The table above shows the impact of dividends on the NZX50 gross index over the past ten years. The green line representing the oft-reported NZX50 index, and the blue line representing the NZX50 Capital Index which has just surpassed 2007 highs. Grant Davies talks to Stuff reporter Richard Meadows below.
New Zealand’s top listed corporates have officially overtaken their pre-global financial crisis valuations.
The NZX 50 capital index hit a high of 3325.89 on May 24, 2007.
The ensuing global financial crisis almost halved that value before a long, slow recovery process began.
Nine years later, the stock exchange has finally surpassed the previous peak, with the index valued at 3359.63 on Tuesday.
While headlines suggest the market is constantly hitting new record highs, that is on the basis of the NZX 50 “gross” index which includes re-invested dividend payments.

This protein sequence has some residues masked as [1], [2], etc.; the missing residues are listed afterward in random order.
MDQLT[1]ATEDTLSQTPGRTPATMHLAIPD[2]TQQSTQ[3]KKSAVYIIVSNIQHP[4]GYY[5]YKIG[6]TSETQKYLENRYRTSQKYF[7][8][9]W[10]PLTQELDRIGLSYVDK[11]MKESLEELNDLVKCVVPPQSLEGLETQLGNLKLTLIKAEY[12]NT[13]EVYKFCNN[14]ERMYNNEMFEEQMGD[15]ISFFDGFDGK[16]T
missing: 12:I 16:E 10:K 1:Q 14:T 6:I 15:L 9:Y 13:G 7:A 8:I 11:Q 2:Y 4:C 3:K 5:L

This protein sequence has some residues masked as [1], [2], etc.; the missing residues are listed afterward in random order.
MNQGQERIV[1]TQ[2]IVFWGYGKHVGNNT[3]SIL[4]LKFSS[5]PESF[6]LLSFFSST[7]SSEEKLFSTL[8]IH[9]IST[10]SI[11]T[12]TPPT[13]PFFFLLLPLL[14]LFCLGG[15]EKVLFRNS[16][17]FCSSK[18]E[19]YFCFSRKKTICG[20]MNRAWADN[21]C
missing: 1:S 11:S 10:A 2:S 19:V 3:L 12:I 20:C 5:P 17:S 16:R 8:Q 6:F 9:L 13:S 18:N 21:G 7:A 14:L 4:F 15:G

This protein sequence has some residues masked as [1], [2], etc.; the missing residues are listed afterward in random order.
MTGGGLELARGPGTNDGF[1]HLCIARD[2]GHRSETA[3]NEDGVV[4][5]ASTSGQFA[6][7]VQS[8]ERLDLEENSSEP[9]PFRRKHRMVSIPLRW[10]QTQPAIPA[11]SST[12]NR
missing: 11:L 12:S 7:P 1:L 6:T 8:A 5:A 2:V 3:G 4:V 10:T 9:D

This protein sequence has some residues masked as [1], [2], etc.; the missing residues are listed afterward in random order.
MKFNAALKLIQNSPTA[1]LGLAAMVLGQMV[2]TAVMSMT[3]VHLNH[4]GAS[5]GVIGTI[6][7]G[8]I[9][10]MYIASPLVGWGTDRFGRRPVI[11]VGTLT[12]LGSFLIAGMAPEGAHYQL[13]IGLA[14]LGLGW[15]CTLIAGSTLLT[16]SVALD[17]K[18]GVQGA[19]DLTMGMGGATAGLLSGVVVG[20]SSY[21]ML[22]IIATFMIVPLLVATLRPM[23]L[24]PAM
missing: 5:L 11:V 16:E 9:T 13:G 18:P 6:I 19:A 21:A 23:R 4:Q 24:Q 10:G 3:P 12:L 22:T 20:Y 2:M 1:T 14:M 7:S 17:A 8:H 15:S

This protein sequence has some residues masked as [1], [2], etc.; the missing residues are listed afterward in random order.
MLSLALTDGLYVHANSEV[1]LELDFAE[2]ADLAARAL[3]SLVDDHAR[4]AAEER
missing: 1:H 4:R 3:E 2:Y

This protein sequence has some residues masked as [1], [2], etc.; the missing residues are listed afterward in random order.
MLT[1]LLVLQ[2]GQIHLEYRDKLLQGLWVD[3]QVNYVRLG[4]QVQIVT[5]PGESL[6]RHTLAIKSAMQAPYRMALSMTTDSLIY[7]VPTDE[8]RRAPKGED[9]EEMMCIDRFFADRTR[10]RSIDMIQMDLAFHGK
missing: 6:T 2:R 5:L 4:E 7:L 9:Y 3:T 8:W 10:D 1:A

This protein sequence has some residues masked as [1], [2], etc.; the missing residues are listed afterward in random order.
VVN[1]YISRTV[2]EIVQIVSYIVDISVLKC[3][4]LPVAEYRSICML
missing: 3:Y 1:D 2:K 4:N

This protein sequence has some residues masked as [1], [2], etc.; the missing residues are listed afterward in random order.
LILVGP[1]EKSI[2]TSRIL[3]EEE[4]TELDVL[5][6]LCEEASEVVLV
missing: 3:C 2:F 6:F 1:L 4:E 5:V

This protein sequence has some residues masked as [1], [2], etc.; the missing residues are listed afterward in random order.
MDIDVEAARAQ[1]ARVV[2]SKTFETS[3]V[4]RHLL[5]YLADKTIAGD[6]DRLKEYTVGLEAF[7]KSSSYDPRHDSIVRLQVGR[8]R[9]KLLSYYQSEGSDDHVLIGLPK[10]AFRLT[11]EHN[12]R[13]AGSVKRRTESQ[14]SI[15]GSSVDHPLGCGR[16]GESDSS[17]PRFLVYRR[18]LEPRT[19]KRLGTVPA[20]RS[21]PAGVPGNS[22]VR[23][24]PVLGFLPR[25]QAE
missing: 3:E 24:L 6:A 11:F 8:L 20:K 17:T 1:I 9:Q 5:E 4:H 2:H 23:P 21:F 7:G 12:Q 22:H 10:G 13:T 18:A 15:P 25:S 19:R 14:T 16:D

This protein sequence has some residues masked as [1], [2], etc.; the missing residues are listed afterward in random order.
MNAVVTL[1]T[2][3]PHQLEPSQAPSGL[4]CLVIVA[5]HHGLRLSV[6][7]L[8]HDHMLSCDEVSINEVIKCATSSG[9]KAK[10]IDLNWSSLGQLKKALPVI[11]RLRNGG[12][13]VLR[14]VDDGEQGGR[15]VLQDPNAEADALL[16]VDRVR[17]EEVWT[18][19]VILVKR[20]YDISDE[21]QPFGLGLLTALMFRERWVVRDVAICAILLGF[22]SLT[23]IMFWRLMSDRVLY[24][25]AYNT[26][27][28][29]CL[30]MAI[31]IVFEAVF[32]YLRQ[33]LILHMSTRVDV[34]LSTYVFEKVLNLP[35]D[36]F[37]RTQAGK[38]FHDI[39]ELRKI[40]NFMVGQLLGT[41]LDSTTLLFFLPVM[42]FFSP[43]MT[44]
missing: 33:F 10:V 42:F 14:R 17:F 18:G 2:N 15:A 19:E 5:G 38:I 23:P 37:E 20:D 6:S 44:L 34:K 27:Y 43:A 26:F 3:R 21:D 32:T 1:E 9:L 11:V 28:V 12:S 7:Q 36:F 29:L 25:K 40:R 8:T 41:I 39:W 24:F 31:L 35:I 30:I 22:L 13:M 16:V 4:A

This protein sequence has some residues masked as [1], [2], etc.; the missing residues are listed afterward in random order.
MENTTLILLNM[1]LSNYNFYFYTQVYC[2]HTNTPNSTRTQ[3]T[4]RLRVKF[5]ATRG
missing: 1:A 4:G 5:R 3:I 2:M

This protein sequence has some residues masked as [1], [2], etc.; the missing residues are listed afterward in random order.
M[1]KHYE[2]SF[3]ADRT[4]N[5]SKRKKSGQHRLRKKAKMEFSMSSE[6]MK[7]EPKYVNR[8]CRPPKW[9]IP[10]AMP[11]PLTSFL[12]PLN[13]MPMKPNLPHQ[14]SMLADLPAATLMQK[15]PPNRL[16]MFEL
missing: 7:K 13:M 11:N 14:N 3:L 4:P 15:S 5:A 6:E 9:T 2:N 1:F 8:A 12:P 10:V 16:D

The gross index has soared almost 60 per cent over the same time it has taken the capital index to break even.
Former NZX boss Mark Weldon changed the market’s benchmark to a gross index in 2003.
Hamilton Hindin Greene investment adviser Grant Davies said New Zealand was one of the only markets in the world to use a gross measure.
Overtaking the 2007 peak on the more directly comparable capital index was worth celebrating, he said.
“There’s been a lot of pain for investors, particularly in 2008 and 2009. It’s been a long recovery.”
Davies said the justification for using a gross index was that New Zealand companies paid unusually high dividends.
Many local corporates were operating in “captured markets”, with little appetite to expand beyond the country’s borders.
That meant profits tended to be paid out to shareholders rather than re-invested in the company’s growth.
Davies said dividend yields were typically 5 to 6 per cent and sometimes higher, while in overseas markets yields were more like 1 or 2 per cent.
While the NZX capital index has surpassed the 2007 peak, it is not yet at an all-time high.
The index was at almost 4000 points in 1987, immediately before a stockmarket crash wiped out huge swathes of the market.